After the garden, the most practical addition to your backyard homestead is a flock of backyard chickens. Not only do hens provide fresh eggs every morning, but they also make great low-maintenance pets. Our personal flock varies in size (currently 22) and breed (currently Rhode Island Red, Buff Orpington, and Production Red) but has always been an integral part of our own backyard homestead.
First, a word of encouragement: Raising hens is actually very easy. They are hearty creatures who only require food and water to live. No need to arrange for a pet-sitter if you’re leaving town for the weekend – they’ll be there when you get back. But before you run off and buy a coop, there are several factors you will want to consider:
As in, how much do you have? Do you plan on keeping your hens cooped up or letting them range? There is a lot to think about here. Ranging hens are far healthier, but they will tear up your yard in a hurry (even a big yard). If you don’t have a space to range your hens, consider a smaller flock of 3-4.
Safeguarding backyard chickens against predators is actually tricky, and it can be frustrating when you think you’ve done everything necessary only to find a dead hen the next morning. In our area of South Carolina, you’ll need to consider attacks from all sides: Possums, foxes, dogs, hawks, snakes, skunks, and even vandals. You’ll even have to protect one of your birds from the rest on occasion.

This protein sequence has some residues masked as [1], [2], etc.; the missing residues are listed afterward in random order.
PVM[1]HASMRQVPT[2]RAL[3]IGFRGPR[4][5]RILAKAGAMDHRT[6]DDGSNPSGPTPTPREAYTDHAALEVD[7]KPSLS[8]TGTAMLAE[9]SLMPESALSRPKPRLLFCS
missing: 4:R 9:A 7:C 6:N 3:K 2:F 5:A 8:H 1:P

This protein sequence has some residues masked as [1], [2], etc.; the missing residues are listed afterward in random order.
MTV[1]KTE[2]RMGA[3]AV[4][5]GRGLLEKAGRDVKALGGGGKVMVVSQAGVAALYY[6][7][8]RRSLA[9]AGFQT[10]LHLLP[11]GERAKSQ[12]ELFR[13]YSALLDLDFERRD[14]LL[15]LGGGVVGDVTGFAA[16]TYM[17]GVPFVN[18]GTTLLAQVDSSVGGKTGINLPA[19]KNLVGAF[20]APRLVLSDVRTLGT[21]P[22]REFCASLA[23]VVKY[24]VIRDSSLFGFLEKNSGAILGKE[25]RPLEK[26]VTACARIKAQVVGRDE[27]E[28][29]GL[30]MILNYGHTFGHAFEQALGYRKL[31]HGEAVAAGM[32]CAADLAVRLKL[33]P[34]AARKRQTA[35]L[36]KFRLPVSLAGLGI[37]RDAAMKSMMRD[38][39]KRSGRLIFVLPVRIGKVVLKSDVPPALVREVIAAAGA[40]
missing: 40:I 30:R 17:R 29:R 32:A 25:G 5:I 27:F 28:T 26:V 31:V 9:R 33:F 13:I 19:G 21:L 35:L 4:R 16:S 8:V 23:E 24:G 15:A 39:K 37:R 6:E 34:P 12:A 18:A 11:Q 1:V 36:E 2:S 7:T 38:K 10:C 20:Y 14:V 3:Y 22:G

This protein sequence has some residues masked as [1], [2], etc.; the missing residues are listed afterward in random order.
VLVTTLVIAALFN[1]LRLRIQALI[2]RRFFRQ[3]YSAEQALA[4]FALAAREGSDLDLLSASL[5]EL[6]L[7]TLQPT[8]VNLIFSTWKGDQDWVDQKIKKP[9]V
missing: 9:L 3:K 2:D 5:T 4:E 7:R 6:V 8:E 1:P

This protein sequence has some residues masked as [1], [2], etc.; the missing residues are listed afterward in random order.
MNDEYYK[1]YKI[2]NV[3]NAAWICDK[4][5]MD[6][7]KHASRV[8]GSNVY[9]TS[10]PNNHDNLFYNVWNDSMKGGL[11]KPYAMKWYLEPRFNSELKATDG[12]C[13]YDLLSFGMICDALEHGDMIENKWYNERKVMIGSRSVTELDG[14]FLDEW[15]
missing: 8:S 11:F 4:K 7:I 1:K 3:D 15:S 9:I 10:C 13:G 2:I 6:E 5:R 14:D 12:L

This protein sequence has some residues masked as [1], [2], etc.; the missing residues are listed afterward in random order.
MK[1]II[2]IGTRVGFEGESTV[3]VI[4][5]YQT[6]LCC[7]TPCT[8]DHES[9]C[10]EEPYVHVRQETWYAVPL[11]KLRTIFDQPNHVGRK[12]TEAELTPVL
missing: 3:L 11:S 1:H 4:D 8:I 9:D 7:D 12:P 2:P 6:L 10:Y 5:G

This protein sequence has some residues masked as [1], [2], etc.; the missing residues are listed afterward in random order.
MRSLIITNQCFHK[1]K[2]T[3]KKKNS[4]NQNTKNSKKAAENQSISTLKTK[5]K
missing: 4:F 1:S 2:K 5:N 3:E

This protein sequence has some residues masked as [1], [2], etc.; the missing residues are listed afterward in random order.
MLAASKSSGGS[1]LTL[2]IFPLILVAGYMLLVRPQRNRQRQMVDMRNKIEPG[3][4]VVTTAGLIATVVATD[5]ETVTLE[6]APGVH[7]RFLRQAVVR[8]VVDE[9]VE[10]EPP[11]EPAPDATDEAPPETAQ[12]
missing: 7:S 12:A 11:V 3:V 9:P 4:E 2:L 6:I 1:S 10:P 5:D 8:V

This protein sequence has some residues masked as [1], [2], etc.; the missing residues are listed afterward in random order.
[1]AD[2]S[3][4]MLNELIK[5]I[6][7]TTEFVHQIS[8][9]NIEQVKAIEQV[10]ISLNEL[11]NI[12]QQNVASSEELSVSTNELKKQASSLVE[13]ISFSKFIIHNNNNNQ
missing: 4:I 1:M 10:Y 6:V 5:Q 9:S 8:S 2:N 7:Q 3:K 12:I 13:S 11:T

Laws and Rules
Be sure to check your city/county/HOA rules for anything about backyard chickens. Many times you can get by if you refer to them as pets, but there will probably still be limits on how many you can have within city limits.
Hens and feed are cheap, but coops and equipment can be expensive. If you are looking to cut your startup costs, consider building your coop out of reclaimed materials.
The “Yuck” Factor
It may sound funny now, but what are you going to do when you find one of your hens without a head or feet as the result of a possum attack? What will you do with your hens when they’ve stopped laying? Who is going to shovel the coop? Will you take a $5 hen to the vet when she’s been pecked bloody, or will you make a broth? Let’s be up front with each other right now – if you are uncomfortable with these things, you probably shouldn’t raise hens.